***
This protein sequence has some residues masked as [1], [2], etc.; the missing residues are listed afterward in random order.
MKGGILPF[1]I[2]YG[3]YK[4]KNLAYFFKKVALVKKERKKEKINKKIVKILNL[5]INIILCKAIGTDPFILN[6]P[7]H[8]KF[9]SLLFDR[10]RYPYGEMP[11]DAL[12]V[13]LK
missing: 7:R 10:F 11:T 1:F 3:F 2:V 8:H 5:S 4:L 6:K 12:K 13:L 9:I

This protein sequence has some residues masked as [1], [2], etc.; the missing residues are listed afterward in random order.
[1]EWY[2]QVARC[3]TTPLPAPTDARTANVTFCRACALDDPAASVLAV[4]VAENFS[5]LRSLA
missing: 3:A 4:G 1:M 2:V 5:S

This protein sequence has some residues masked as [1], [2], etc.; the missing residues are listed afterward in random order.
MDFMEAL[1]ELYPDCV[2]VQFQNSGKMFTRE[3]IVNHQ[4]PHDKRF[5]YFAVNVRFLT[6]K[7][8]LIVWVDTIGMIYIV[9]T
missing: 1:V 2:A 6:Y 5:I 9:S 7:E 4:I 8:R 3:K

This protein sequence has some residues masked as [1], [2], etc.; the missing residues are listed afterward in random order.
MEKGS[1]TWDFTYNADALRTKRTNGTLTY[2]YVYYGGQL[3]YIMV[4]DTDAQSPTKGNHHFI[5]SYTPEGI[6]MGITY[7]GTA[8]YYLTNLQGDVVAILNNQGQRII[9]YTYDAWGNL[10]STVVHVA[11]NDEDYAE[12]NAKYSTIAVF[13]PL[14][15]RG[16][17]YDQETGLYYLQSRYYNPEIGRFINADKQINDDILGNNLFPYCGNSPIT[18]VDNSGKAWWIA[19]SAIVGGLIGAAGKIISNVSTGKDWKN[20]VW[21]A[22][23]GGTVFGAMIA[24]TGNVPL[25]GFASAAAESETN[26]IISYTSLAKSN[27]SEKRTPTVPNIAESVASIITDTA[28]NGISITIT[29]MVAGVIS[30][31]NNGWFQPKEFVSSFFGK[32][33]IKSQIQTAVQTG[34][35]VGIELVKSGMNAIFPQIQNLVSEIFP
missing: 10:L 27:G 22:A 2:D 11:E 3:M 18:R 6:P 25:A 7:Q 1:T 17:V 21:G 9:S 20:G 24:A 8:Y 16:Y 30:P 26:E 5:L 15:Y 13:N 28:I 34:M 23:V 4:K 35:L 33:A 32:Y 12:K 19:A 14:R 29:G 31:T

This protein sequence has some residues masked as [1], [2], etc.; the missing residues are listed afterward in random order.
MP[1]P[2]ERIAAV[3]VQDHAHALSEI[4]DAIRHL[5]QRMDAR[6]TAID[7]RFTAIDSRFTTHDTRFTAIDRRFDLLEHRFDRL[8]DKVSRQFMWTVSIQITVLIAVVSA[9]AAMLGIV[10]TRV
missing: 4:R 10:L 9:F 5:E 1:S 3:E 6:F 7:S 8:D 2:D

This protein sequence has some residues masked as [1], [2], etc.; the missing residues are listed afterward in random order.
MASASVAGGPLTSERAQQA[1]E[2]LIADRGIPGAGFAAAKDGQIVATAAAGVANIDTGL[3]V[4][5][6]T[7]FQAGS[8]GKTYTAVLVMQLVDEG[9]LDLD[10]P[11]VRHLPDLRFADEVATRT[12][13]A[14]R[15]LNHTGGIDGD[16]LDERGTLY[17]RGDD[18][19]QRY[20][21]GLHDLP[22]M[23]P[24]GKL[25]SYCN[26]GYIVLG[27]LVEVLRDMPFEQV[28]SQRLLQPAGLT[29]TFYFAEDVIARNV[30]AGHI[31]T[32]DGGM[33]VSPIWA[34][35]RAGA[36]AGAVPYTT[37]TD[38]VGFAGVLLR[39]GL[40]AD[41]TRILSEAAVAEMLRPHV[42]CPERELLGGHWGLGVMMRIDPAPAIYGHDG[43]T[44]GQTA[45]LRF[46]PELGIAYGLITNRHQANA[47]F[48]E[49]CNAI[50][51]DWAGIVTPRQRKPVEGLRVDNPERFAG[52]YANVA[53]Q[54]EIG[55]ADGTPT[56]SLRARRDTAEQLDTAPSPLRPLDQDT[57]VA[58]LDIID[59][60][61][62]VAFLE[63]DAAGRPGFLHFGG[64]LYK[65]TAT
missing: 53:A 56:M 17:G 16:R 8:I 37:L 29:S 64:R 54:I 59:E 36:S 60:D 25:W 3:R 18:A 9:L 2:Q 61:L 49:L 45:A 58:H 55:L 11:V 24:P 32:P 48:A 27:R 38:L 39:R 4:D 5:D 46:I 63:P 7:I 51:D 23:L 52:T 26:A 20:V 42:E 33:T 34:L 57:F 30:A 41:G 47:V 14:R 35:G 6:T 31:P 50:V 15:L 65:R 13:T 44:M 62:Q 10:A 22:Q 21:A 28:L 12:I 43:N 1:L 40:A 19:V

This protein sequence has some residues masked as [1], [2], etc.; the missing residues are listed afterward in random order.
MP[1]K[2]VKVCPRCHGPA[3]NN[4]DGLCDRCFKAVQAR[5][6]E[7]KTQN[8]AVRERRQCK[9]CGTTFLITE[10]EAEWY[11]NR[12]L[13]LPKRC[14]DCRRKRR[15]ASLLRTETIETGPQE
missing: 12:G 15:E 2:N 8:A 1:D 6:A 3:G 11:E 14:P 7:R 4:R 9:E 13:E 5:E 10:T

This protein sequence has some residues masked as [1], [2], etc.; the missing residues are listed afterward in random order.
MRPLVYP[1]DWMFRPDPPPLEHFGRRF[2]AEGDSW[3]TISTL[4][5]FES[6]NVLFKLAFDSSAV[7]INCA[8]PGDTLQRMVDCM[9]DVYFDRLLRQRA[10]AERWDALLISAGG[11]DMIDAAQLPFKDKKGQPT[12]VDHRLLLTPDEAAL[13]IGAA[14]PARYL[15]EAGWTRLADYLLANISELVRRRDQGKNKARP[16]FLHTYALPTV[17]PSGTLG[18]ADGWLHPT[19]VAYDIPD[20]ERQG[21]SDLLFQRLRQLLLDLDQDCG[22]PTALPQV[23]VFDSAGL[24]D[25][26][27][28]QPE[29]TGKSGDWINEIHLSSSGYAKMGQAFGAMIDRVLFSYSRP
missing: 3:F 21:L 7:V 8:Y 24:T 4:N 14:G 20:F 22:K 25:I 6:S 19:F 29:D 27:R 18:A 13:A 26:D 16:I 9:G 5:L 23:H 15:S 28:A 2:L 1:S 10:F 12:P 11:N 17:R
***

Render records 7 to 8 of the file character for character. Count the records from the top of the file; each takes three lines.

This protein sequence has some residues masked as [1], [2], etc.; the missing residues are listed afterward in random order.
MP[1]K[2]VKVCPRCHGPA[3]NN[4]DGLCDRCFKAVQAR[5][6]E[7]KTQN[8]AVRERRQCK[9]CGTTFLITE[10]EAEWY[11]NR[12]L[13]LPKRC[14]DCRRKRR[15]ASLLRTETIETGPQE
missing: 12:G 15:E 2:N 8:A 1:D 6:A 3:G 11:E 14:P 7:R 4:R 9:E 13:E 5:E 10:T

This protein sequence has some residues masked as [1], [2], etc.; the missing residues are listed afterward in random order.
MRPLVYP[1]DWMFRPDPPPLEHFGRRF[2]AEGDSW[3]TISTL[4][5]FES[6]NVLFKLAFDSSAV[7]INCA[8]PGDTLQRMVDCM[9]DVYFDRLLRQRA[10]AERWDALLISAGG[11]DMIDAAQLPFKDKKGQPT[12]VDHRLLLTPDEAAL[13]IGAA[14]PARYL[15]EAGWTRLADYLLANISELVRRRDQGKNKARP[16]FLHTYALPTV[17]PSGTLG[18]ADGWLHPT[19]VAYDIPD[20]ERQG[21]SDLLFQRLRQLLLDLDQDCG[22]PTALPQV[23]VFDSAGL[24]D[25][26][27][28]QPE[29]TGKSGDWINEIHLSSSGYAKMGQAFGAMIDRVLFSYSRP
missing: 3:F 21:L 7:V 8:Y 24:T 4:N 14:G 20:F 22:K 25:I 6:S 19:F 29:D 27:R 18:A 13:A 26:D 16:I 9:G 5:L 23:H 15:S 28:A 2:L 1:S 10:F 12:P 11:N 17:R